Why is Surat interesting for such an analysis, and not Bombay? It sounds too implausible for free India to have tolerated colonial rule for Bombay. A solution like Hong Kong, Macao or Goa for a less important place is more plausible. The other reason why Surat is of interest is that before Shivaji sent the merchants of Surat scurrying to the safety of British-controlled Bombay, Surat was the commercial capital of the West Coast. So there is perhaps some natural geographical advantage of that location.

If the British had run Surat in the fashion that they did for Hong Kong, how might this have changed India’s trajectory? The analogy with Hong Kong is straightforward. In this scenario:

  • Surat would have become a place with a market economy, with strong public goods of law and order, judiciary and legal system.
  • When India embarked on socialism, this would have been a place for people and capital to go to. Some of the brain drain and capital drain that India suffered to locations all over the world would have instead gone to Surat.
  • Surat would have then become a key mechanism for India to plug into globalisation, for trade in goods and services and for financial services.
  • When India started stepping out of socialism, a good deal of institutional capability, human capital and financial capital would have been ready at hand to help get the mainland going again.
  • When a country wants to undertake institutional reform, it is quite useful to have `regional role models’ (a term drawn from the World Bank’s East Asian Miracle book). India unfortunately has few regional role models other than the good work done in Sri Lanka on trade liberalisation before the war, and the work done in Bangladesh in microfinance; this is in contrast to East Asia where each country is able to pick and choose from regional success stories in any area of reform. If Surat had been a Hong Kong, then institutional arrangements there would have been a natural starting point for thinking about legal, regulatory and institutional development in India. This would have given faster institutional evolution and thus growth in India, once India wanted to actually do institutional reform.
  • The last point is a bit speculative. Suppose Surat was a vibrant outpost of good institutions and laissez faire, while India was headed off into a bad institutions and dirigisme from the late 1950s onwards. Would the very existence of a visible alternative have modified India’s trajectory? It is easy to think that from the early 1990s, when India was getting interested in reintegrating into the world economy, and in building institutions, that a Hong Kong would have helped. But look back even before that; would India’s long descent have been reduced or even averted by having a counterpoint? We know that in the Chinese case, they had Hong Kong and still suffered from the disasters of the cultural revolution. But in a functioning democracy with freedom of speech, the power of ideas and impact of information is greater.

In summary, if you think that China’s incredible economic success was aided by having laissez-faire Hong Kong handy, then in this alternate history, a similar evolution for Surat would have helped India.

I recently came across similar arguments being made by Paul Romer. He uses the term `Bridge Cities’ for such cities, which can help speed up the development of the host country.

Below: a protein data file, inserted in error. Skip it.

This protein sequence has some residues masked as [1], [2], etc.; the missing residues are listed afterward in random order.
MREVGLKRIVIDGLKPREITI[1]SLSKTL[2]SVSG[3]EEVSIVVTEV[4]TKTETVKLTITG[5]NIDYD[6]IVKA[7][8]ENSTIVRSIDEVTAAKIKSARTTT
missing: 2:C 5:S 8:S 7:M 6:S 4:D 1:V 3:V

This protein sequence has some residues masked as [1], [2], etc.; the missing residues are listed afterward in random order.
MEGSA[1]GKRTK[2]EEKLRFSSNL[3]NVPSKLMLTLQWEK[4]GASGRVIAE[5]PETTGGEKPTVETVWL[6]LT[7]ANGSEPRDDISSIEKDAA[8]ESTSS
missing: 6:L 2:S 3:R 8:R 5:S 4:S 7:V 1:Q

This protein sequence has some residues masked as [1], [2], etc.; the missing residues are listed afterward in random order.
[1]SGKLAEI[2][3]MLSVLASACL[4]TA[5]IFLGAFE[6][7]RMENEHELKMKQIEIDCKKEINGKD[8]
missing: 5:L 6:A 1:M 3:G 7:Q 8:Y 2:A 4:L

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The Bloated Private Sector

The great insight of modern economics is the power of markets to align the interest of society and the individual. The idea that attending to your own affairs and following your passions is all that one must contribute to society is incredibly liberating. The market system has proven an incredibly powerful, efficient and innovate tool for distributing societies resources.

But it is time that we recognize that markets are not omniscient, they are merely a tool. The invisible hand does not free us from the obligation to actively create the society that we want. There are many well documented limitation to the power of markets. There is a vast array of goods and services that markets provide better and cheaper than any other system.

But there is an equally important set of goods that are incompatible with a market system. A healthy society must find a balance between the market economy and the need for public goods. Blind faith in the superiority of private investment over public investment has skewed this balance.

I was recently watching a Seinfeld rerun and it made me realize how rapidly technology has changed day to day life. The past 15 years has seen the near universal proliferation of the internet, cell phones and a host of other innovations that have fundamentally rearranged the way that people relate to their world. Yet the achievements of the technology sector underscore the societal failure in other areas.

Over the span of a generation we have built multiple nationwide cell phone networks yet allowed our transportation infrastructure disintegrate into the laughingstock of the developed world. While the internet blossomed into the greatest conduit of information in human history we have failed to provide a depressingly large percentage of our population with an adequate education. While drug makers have cured impotency and perfected the face transplant we have raised a generation of young people that is unlikely to outlive their parents.

The brightest minds of our generation have viewed trading derivatives on wall street or developing new gadgets in Silicon Valley as valuable contributions to economic growth. While government work has been the domain of the lazy or untalented. But in the enthusiasm for private investment the central signal of a capitalist economy has been ignored.

Prices are the brains of any market; by indicating what is needed price signals lead the way for investment. So what have prices been telling us? Over the past 15 years the profit margins of consumer goods from computers to clothing to fast food have been declining. At the same time public and semi-public goods have been kicking and screaming for more investment.  It is clear that the bloated private sector has been starving the public sector of essential resources.  Once we stop pretending that the private sector is morally superior to the public sector we will better be able to allocate resources between market goods and public goods.